Tasting Strange Cucumbers

This was a fun week, because we got to harvest the first of our “not quite normal” cucumbers and give them a taste.

First up was the ‘Tondo Liscia Manduria’ cucumber, which is Italian. As you can see it was round with some stripes. The seeds were already starting to develop inside, so we had to scoop them out.

You can see that the actual flesh part is relatively narrow. The flavor was mild, sweet, and cucumber-like, although the texture was much more like a melon. I suspect it would get more melon-like if we let it stay on the vine longer.

The other cucumber that was ready for a taste test was the Poona Kheera (aka Puneri) cucumber from the Indian Garden. Yes, it is brown, kind of like a potato. We actually harvested three, each at a different stage of maturity.

White-skinned but still large stage. The seeds were already at the “annoying” stage. These are clearly not seedless cucumbers!

Yellow-skinned, and slightly larger seed cavity.

Brown-skinned with an even more aggressive seed cavity.

None of them were bitter, although they had a much more aggressive cucumber flavor than the Italian cucumbers. The skin also got progressively tougher, which shouldn’t be a surprise either.

Both of these varieties are “heirloom” cucumbers, and one of the common characteristics of older varieties is that the seed cavity tends to be much larger. Small seed cavities are one of the things that have been commonly bred for in modern hybrids. It is something to be aware of when you start trying these strange varieties!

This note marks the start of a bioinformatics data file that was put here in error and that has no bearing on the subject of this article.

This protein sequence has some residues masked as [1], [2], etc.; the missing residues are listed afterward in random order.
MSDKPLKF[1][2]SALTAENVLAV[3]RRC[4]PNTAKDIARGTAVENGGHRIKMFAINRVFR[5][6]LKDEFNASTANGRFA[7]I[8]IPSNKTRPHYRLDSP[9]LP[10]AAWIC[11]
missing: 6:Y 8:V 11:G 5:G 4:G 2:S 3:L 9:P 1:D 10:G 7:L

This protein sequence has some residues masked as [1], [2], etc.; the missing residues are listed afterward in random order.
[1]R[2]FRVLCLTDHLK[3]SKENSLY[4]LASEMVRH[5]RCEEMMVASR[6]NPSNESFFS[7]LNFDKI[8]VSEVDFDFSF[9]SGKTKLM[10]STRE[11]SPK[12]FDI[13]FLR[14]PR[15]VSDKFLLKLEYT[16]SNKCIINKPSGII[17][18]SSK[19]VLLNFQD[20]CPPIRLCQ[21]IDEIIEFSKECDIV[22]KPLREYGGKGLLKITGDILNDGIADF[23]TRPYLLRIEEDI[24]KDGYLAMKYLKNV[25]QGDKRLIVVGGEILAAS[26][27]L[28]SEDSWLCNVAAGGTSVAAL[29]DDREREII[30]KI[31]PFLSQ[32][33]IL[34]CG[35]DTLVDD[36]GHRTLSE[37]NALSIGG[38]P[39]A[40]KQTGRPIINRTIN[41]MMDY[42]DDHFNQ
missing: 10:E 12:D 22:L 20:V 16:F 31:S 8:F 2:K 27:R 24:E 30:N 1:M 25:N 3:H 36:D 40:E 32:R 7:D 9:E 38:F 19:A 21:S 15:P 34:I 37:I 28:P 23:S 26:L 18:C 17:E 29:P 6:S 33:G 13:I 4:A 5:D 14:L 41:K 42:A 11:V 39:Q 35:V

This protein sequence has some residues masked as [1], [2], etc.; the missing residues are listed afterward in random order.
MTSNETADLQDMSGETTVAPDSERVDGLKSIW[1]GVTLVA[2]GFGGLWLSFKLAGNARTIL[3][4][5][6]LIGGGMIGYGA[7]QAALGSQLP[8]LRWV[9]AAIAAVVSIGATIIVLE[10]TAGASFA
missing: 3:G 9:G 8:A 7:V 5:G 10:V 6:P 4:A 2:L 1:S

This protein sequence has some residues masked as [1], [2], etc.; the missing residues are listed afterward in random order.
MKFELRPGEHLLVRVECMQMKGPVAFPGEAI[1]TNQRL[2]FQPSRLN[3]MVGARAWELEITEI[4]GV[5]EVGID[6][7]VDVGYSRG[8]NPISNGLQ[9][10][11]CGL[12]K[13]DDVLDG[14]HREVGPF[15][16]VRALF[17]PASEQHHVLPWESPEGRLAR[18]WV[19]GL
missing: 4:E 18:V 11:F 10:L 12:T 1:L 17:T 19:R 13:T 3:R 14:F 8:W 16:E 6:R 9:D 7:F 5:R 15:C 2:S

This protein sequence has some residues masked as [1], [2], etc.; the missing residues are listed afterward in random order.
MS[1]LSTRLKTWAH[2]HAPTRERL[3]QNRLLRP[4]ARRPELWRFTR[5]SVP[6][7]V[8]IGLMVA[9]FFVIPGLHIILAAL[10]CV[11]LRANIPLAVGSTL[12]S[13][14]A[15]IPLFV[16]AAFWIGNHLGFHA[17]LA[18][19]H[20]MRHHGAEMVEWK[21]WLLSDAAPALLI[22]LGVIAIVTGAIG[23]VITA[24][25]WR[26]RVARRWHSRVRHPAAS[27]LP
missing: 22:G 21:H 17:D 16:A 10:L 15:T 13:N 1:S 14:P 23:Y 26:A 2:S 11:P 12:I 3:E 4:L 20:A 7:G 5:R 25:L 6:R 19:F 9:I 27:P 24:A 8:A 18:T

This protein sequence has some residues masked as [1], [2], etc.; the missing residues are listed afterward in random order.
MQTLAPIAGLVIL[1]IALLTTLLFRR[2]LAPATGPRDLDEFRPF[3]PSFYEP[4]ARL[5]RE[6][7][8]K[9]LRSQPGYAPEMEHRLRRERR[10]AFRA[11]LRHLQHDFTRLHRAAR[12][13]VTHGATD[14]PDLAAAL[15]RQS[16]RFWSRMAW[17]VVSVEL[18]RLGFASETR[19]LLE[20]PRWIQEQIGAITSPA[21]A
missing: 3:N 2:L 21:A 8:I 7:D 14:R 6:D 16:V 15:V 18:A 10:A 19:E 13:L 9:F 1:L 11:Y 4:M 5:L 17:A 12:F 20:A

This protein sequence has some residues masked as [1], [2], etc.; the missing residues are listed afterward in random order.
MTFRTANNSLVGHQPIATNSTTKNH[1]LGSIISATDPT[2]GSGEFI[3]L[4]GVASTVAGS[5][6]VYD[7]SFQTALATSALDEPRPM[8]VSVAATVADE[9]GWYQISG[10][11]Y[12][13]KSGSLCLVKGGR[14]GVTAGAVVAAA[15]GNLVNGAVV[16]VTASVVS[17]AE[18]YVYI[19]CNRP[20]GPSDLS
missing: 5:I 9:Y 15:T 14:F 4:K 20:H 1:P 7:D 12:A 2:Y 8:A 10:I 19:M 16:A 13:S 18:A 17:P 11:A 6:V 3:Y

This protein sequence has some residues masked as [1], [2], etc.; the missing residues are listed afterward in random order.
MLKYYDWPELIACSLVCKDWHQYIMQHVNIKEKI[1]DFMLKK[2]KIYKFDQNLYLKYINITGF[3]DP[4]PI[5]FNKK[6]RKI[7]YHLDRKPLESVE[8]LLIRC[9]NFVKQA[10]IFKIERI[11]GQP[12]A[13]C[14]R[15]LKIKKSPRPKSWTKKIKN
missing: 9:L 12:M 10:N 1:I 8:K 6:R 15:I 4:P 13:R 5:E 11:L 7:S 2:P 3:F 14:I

About Rebecca

I'm a Horticulture Educator with Sedgwick County Extension, a branch of K-State Research and Extension, located in Wichita, KS. I teach about fruits, vegetables, and herbs.

Posted on July 10, 2014, in Harvesting & Eating and tagged . Bookmark the permalink. 3 Comments.

  1. Are those Tondo Liscia Manduria cucumbers a bit fuzzy? We have several growing that looks like the picture you posted, and curious if they’re the same.

  2. Hi Rebecca,

    I’m glad to see you enjoyed the Madurian Round!

    I am a big fan of this variety. It generally exhibits juicy flesh, with a tender, yet crisp skin. Some of them do not develop their seeds until they become much bigger, allowing for a large window of time for picking. An Italian friend of mine and I really work to keep these varieties around. My blog is Scientificgardener.com while his is http://carosellopugliese.blogspot.com/.

    Happy Gardening!
    -Jay

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